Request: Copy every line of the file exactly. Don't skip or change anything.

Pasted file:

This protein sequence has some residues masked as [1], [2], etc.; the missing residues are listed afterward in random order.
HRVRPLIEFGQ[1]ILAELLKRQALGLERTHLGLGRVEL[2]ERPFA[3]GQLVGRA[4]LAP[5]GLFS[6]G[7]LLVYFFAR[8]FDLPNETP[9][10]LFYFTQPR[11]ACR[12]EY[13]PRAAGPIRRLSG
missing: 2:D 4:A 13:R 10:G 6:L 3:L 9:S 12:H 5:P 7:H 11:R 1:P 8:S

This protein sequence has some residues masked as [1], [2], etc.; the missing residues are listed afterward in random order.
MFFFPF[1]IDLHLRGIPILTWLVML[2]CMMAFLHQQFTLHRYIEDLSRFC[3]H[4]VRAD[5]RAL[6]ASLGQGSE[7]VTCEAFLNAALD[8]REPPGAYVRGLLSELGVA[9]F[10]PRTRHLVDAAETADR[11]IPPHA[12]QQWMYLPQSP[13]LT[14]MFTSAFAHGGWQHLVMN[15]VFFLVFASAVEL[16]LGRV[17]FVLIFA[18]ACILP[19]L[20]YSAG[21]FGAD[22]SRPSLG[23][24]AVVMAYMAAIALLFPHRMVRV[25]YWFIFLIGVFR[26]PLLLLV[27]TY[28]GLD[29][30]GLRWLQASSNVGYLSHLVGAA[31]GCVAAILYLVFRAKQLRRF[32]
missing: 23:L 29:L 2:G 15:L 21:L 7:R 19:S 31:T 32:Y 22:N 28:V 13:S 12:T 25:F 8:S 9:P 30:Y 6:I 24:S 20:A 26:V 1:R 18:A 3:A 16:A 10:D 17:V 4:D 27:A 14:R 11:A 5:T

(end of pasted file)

This protein sequence has some residues masked as [1], [2], etc.; the missing residues are listed afterward in random order.
HRVRPLIEFGQ[1]ILAELLKRQALGLERTHLGLGRVEL[2]ERPFA[3]GQLVGRA[4]LAP[5]GLFS[6]G[7]LLVYFFAR[8]FDLPNETP[9][10]LFYFTQPR[11]ACR[12]EY[13]PRAAGPIRRLSG
missing: 2:D 4:A 13:R 10:G 6:L 3:L 9:S 12:H 5:P 7:H 11:R 1:P 8:S

This protein sequence has some residues masked as [1], [2], etc.; the missing residues are listed afterward in random order.
MFFFPF[1]IDLHLRGIPILTWLVML[2]CMMAFLHQQFTLHRYIEDLSRFC[3]H[4]VRAD[5]RAL[6]ASLGQGSE[7]VTCEAFLNAALD[8]REPPGAYVRGLLSELGVA[9]F[10]PRTRHLVDAAETADR[11]IPPHA[12]QQWMYLPQSP[13]LT[14]MFTSAFAHGGWQHLVMN[15]VFFLVFASAVEL[16]LGRV[17]FVLIFA[18]ACILP[19]L[20]YSAG[21]FGAD[22]SRPSLG[23][24]AVVMAYMAAIALLFPHRMVRV[25]YWFIFLIGVFR[26]PLLLLV[27]TY[28]GLD[29][30]GLRWLQASSNVGYLSHLVGAA[31]GCVAAILYLVFRAKQLRRF[32]
missing: 23:L 29:L 2:G 15:L 21:L 7:R 19:S 31:T 32:Y 22:N 28:V 13:S 12:T 25:F 8:S 9:P 30:Y 6:I 24:S 20:A 26:V 1:R 18:A 3:A 16:A 10:D 17:V 4:D 27:A 14:R 11:A 5:T